Snatching budget defeat from jaws of victory
Author: Miller Hudson - July 29, 2011 - Updated: July 29, 2011
Thirty years ago Colorado’s Republican leadership would run a legislative resolution each election year demanding a balanced budget amendment to the U.S. Constitution. No one took this exercise very seriously. It was well understood the effort was simply a political ‘gotcha’ that allowed Republican challengers in swing districts to flog Democratic incumbents who voted against these bi-annual budget balancing proposals. There was no realistic chance that a constitutional amendment would ever achieve the two-thirds majorities required in both houses of what was then a seemingly permanent Democratic Congress, or, alternatively, that three fourths of state legislatures would request such a change. This was political theater, pure and simple.
In 1980, George Boley, a crusty remnant of the shrinking Depression era ‘rancher wing’ of the Colorado Democratic Party and I were the only two House Democrats to join the Republican majority in support of their balanced budget resolution. While George’s vote didn’t surprise anyone, as a Denver Democrat, my vote was sufficiently heretical that I felt compelled to go to the microphone and explain my vote. Today, I wish I’d kept my notes since their content proved prescient. The crux of my argument grew out of my personal conviction that it doesn’t really matter which party serves in a Congressional majority, they will both produce whopping budget deficits. Specifically, pointing to the then impending candidacy of Ronald Reagan, I predicted that a Republican administration would simply distribute fiscal favors to a different group of clients than Democrats, and that substantial federal deficits would roll on unabated. So they did.
When I returned to my seat, one of my Democratic colleagues whispered to me, “If you’re not careful Miller, that kind of talk will get you a primary challenge!” While there was grumbling among some of our more leftward partisans, my apostasy got swept under the rug, at least, in part, because there was zero chance that there would ever be a genuine balanced budget amendment. My vote did win me the ‘maverick Denver Democrat’ title that followed me for the remainder of my legislative service. Consequently, I was surprised in recent months when both of Colorado’s Democratic Senators, Mark Udall and Michael Bennet, began making discreet noises about their support for constitutional budget constraints. The public pummeling I expected for them has failed to materialize.
Today, far more Democrats than are generally acknowledged have reached the conclusion that not only are Republicans getting the best of the spending argument, but they have managed to do this despite the fact that it has been Republican administrations which have run up the bulk of our national debt. This has produced a lose-lose political result for Democrats. We take the blame, while Republicans spend the money. But, now that Democrats are coming around to the recognition that some kind of fiscal handcuffs would be advisable for Congress, Republicans are suddenly determined to up their ante.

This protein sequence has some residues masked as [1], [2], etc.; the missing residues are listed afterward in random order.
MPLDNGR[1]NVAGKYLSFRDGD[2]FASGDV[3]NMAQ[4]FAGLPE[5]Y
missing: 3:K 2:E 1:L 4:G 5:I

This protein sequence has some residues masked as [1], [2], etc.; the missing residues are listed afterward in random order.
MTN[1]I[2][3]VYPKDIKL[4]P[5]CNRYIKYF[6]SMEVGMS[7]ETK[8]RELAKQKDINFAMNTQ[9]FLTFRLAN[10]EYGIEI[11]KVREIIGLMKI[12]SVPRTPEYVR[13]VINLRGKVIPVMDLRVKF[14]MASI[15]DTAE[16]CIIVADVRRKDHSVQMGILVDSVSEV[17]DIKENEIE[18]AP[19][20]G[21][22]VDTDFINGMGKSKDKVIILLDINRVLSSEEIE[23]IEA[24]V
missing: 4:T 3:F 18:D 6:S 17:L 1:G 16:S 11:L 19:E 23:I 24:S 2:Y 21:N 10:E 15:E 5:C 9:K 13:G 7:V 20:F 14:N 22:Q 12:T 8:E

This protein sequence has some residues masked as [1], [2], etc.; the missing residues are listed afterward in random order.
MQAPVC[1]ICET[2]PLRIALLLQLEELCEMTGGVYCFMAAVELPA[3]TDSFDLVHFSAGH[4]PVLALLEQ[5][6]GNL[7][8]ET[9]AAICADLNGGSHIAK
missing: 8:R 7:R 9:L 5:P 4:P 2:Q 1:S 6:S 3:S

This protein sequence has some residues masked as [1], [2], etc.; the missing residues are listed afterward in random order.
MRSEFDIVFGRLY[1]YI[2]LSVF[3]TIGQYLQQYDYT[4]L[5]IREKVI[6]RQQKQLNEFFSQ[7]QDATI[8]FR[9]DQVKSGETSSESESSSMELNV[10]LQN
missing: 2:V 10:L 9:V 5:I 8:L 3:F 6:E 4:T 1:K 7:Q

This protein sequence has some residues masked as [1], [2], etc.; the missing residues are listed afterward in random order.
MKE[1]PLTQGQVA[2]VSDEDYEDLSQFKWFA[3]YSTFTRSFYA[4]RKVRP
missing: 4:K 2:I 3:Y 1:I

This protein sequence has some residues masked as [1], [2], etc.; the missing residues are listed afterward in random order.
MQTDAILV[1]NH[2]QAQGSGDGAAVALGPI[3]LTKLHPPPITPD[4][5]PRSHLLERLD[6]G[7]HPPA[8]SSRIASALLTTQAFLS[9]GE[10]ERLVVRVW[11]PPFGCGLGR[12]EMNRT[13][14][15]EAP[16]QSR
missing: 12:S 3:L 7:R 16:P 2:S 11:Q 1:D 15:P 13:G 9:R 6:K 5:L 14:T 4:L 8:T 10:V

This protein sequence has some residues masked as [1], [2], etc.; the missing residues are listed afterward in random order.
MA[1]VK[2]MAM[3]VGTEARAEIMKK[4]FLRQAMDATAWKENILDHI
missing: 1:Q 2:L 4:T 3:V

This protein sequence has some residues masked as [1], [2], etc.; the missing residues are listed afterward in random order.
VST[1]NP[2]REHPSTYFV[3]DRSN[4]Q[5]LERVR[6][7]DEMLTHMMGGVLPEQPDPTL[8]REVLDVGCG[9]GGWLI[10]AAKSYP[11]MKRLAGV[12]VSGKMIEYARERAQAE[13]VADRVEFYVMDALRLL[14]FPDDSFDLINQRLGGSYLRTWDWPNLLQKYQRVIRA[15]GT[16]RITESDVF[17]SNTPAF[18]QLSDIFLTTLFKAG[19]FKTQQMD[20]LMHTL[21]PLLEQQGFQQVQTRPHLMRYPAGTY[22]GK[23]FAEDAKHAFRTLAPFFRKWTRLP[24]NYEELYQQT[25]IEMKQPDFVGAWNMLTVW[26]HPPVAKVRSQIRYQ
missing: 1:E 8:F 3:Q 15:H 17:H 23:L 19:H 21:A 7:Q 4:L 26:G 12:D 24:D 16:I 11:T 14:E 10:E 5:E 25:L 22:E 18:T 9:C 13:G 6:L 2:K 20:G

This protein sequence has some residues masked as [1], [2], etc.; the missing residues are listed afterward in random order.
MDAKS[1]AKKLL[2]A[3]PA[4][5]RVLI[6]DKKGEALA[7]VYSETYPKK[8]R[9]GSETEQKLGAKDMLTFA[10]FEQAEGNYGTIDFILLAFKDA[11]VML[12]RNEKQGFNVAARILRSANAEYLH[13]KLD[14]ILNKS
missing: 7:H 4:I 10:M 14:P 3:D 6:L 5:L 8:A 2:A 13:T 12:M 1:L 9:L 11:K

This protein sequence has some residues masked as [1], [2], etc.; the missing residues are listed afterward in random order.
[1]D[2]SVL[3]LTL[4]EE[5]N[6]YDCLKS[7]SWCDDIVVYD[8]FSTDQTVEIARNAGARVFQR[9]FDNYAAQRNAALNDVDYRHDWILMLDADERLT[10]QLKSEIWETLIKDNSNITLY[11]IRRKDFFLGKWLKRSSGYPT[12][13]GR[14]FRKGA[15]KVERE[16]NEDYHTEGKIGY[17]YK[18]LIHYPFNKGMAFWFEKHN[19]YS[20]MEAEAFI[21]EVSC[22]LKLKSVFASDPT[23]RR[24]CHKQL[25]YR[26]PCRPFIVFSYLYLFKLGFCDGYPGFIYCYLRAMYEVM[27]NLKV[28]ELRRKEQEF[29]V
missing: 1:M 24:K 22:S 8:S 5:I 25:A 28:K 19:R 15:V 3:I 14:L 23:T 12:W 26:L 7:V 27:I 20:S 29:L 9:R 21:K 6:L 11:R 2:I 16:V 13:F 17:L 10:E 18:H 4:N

Now it’s “…cut, cap and balance!” In case you haven’t been following the budget debate closely this is a shorthand description of Republican demands that any increase in the federal debt limit be accompanied by budget cuts, a spending cap on future spending linked to a specific percentage of GDP (ostensibly 19.9 percent, but effectively 18.6 percent), and approval of a balanced budget amendment, complete with a requirement for a two-thirds approval of all future tax increases. In other words, as a practical matter, there would never be another tax hike, thereby locking in all current federal tax breaks and loopholes benefiting you know who — the powerful, the corporate, the wealthy, and the well lawyered.
The budget proposals of three decades ago merely required a balanced federal budget, but left Congress with its full array of legislative powers, as set forth in the Constitution, to make decisions regarding taxes and expenditures. Those proposals also included the authority to disregard spending limits with the approval of 60 percent of members in case of war, recession or other emergencies. In other words, these amendments included fairly flexible restrictions.
Now that Democrats are discussing comparable solutions, Congressional Republicans appear hell bent on overreaching. Instead of enlisting converts like Udall and Bennet, they seem determined to run them out of the room. Rather than strike a deal the public realizes is desperately needed, they are yakking up the same kind of procedural mechanisms that drove California into legislative gridlock and looming bankruptcy. Governor Schwarzenegger showed the good sense to persuade voters into repealing the more onerous of these requirements, but the Golden Bears are still a long way from putting their fiscal house in order. Mandated super majorities have proven to empower minority opinion at the expense of common sense.
Consequently, a tide of opposition to all federal budget-balancing proposals is rapidly rising. The sheer lunacy of Tea party demands is playing into the hands of these opponents and seems likely to destroy a fleeting opportunity for fiscal sanity that mainline Republicans have long coveted.
Miller Hudson ran for the Colorado Legislature from northwest Denver in 1978, and served two terms.